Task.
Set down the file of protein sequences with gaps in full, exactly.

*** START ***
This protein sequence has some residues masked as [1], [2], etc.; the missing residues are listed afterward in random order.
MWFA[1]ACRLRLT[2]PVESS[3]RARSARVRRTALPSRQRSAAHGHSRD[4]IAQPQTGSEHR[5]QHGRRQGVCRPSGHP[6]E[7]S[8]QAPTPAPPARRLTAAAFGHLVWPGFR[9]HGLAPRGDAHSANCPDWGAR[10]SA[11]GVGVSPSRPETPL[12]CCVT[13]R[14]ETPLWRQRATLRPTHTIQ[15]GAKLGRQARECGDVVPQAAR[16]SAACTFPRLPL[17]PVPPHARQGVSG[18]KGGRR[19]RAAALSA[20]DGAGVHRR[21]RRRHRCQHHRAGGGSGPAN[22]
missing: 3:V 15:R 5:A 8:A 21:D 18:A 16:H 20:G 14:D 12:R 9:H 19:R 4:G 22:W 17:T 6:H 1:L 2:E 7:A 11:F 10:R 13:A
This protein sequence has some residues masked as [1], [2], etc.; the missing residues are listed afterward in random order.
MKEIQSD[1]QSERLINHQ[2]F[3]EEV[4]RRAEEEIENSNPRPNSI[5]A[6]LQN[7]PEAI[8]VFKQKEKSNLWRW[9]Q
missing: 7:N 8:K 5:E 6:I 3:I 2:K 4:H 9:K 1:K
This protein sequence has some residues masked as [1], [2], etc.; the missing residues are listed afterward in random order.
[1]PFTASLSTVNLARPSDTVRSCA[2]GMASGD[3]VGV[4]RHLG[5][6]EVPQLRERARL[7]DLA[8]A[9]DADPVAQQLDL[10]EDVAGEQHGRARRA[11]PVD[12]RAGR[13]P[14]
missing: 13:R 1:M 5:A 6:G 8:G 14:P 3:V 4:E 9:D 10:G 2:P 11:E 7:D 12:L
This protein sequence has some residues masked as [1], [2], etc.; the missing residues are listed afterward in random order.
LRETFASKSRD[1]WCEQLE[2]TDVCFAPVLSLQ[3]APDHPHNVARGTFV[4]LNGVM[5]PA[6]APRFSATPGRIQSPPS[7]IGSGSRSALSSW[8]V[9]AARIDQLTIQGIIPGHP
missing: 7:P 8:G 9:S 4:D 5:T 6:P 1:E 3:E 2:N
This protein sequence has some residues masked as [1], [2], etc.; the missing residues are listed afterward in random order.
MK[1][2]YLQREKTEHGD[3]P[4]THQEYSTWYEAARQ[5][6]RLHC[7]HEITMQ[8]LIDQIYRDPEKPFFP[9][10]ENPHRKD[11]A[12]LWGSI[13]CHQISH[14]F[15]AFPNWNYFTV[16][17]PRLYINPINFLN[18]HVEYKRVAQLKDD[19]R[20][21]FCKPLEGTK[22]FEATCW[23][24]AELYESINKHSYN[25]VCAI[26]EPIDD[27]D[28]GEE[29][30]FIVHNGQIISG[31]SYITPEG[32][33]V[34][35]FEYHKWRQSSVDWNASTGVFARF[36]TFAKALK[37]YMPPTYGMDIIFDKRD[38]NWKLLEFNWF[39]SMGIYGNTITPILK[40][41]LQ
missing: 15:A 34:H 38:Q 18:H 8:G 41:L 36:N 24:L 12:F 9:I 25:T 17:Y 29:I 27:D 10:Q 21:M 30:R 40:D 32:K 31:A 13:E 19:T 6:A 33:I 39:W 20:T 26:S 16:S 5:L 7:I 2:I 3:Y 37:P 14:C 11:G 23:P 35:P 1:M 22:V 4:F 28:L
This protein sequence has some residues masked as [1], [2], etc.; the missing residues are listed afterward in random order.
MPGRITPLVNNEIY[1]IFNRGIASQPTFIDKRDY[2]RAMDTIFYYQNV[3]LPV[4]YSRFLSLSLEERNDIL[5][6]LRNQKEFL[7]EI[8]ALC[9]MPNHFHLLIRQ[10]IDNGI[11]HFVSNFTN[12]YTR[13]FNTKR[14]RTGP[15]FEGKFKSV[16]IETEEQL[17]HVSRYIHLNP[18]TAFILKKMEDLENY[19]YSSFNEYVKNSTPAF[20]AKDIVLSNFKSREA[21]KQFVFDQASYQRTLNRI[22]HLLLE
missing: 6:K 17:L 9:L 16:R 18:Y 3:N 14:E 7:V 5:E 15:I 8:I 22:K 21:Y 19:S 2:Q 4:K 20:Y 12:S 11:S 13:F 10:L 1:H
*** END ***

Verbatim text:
This protein sequence has some residues masked as [1], [2], etc.; the missing residues are listed afterward in random order.
MWFA[1]ACRLRLT[2]PVESS[3]RARSARVRRTALPSRQRSAAHGHSRD[4]IAQPQTGSEHR[5]QHGRRQGVCRPSGHP[6]E[7]S[8]QAPTPAPPARRLTAAAFGHLVWPGFR[9]HGLAPRGDAHSANCPDWGAR[10]SA[11]GVGVSPSRPETPL[12]CCVT[13]R[14]ETPLWRQRATLRPTHTIQ[15]GAKLGRQARECGDVVPQAAR[16]SAACTFPRLPL[17]PVPPHARQGVSG[18]KGGRR[19]RAAALSA[20]DGAGVHRR[21]RRRHRCQHHRAGGGSGPAN[22]
missing: 3:V 15:R 5:A 8:A 21:D 18:A 16:H 20:G 14:D 12:R 9:H 19:R 4:G 22:W 17:T 6:H 1:L 2:E 7:A 11:F 10:R 13:A
This protein sequence has some residues masked as [1], [2], etc.; the missing residues are listed afterward in random order.
MKEIQSD[1]QSERLINHQ[2]F[3]EEV[4]RRAEEEIENSNPRPNSI[5]A[6]LQN[7]PEAI[8]VFKQKEKSNLWRW[9]Q
missing: 7:N 8:K 5:E 6:I 3:I 2:K 4:H 9:K 1:K
This protein sequence has some residues masked as [1], [2], etc.; the missing residues are listed afterward in random order.
[1]PFTASLSTVNLARPSDTVRSCA[2]GMASGD[3]VGV[4]RHLG[5][6]EVPQLRERARL[7]DLA[8]A[9]DADPVAQQLDL[10]EDVAGEQHGRARRA[11]PVD[12]RAGR[13]P[14]
missing: 13:R 1:M 5:A 6:G 8:G 14:P 3:V 4:E 9:D 10:G 2:P 11:E 7:D 12:L
This protein sequence has some residues masked as [1], [2], etc.; the missing residues are listed afterward in random order.
LRETFASKSRD[1]WCEQLE[2]TDVCFAPVLSLQ[3]APDHPHNVARGTFV[4]LNGVM[5]PA[6]APRFSATPGRIQSPPS[7]IGSGSRSALSSW[8]V[9]AARIDQLTIQGIIPGHP
missing: 7:P 8:G 9:S 4:D 5:T 6:P 1:E 3:E 2:N
This protein sequence has some residues masked as [1], [2], etc.; the missing residues are listed afterward in random order.
MK[1][2]YLQREKTEHGD[3]P[4]THQEYSTWYEAARQ[5][6]RLHC[7]HEITMQ[8]LIDQIYRDPEKPFFP[9][10]ENPHRKD[11]A[12]LWGSI[13]CHQISH[14]F[15]AFPNWNYFTV[16][17]PRLYINPINFLN[18]HVEYKRVAQLKDD[19]R[20][21]FCKPLEGTK[22]FEATCW[23][24]AELYESINKHSYN[25]VCAI[26]EPIDD[27]D[28]GEE[29][30]FIVHNGQIISG[31]SYITPEG[32][33]V[34][35]FEYHKWRQSSVDWNASTGVFARF[36]TFAKALK[37]YMPPTYGMDIIFDKRD[38]NWKLLEFNWF[39]SMGIYGNTITPILK[40][41]LQ
missing: 15:A 34:H 38:Q 18:H 8:G 41:L 36:N 24:L 12:F 9:I 25:T 17:Y 29:I 27:D 10:Q 21:M 30:R 40:D 32:K 31:A 13:E 19:T 6:A 33:I 39:W 20:T 26:S 16:S 5:L 7:I 2:I 3:Y 37:P 14:C 11:G 23:P 35:P 1:M 22:V 4:F 28:L
This protein sequence has some residues masked as [1], [2], etc.; the missing residues are listed afterward in random order.
MPGRITPLVNNEIY[1]IFNRGIASQPTFIDKRDY[2]RAMDTIFYYQNV[3]LPV[4]YSRFLSLSLEERNDIL[5][6]LRNQKEFL[7]EI[8]ALC[9]MPNHFHLLIRQ[10]IDNGI[11]HFVSNFTN[12]YTR[13]FNTKR[14]RTGP[15]FEGKFKSV[16]IETEEQL[17]HVSRYIHLNP[18]TAFILKKMEDLENY[19]YSSFNEYVKNSTPAF[20]AKDIVLSNFKSREA[21]KQFVFDQASYQRTLNRI[22]HLLLE
missing: 6:K 17:L 9:L 16:R 18:Y 3:N 14:E 7:V 5:E 15:I 8:I 22:K 21:Y 19:S 2:Q 4:K 20:Y 12:S 11:S 13:F 10:L 1:H